Wednesday, April 7, 2021

Reason for adventuring 2

  In a medieval world 30-180 gold pieces is a lot of money for an individual to have. Given the poorer classes in even a very inflated economy rarely would see more than a few coins, how does that explain starting money in D&D?  In my hypothetical and still not actual Swords and Wizardry campaign I like to have an in world reason for the rules as written. So why would a starting character have such wealth? Simple given the setting of the game, make the characters nobles. Not grand imperial or kingly. Petty nobles with a small inheritance or stipend and no prospects for a future. Make them the 5th son or 3rd daughter of a title holder and adventuring is their only chance for a better life. Give them a retainer or even a small retinue to make things interesting. Money power and fame are the means to get back at their family for casting them out, or rightfully claiming the title from a usurper. The character's endgame is already written thus allowing for retirement when the player chooses.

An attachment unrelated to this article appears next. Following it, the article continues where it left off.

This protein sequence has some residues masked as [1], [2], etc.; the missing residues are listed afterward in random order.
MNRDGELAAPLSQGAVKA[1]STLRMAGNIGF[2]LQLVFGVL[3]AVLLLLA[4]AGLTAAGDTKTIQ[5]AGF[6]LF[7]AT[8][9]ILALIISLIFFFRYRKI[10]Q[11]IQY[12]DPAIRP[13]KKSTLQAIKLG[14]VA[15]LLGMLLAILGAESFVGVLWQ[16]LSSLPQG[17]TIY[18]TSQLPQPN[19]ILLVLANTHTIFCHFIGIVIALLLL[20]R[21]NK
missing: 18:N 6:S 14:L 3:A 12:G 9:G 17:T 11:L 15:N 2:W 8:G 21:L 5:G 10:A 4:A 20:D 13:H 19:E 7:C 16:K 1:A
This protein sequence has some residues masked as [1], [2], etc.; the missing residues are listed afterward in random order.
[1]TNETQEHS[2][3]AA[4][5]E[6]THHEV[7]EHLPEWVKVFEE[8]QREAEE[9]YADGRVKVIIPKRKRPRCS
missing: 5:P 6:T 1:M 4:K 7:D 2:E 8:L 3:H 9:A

1 comment:

  1. of course a campaign could also be written to start PCs with much less in the way of starting funds and equipment to make the acquisition if a good sword or sturdy mail hauberk a significant milestone for a character. I'll admit I've done so and I've noticed it creates a more careful and varied style of play and obvious short-term goals for the characters. The endgame is so much sweeter when one starts out with a pair of old shoes and dreaming of being able to ride on a horse.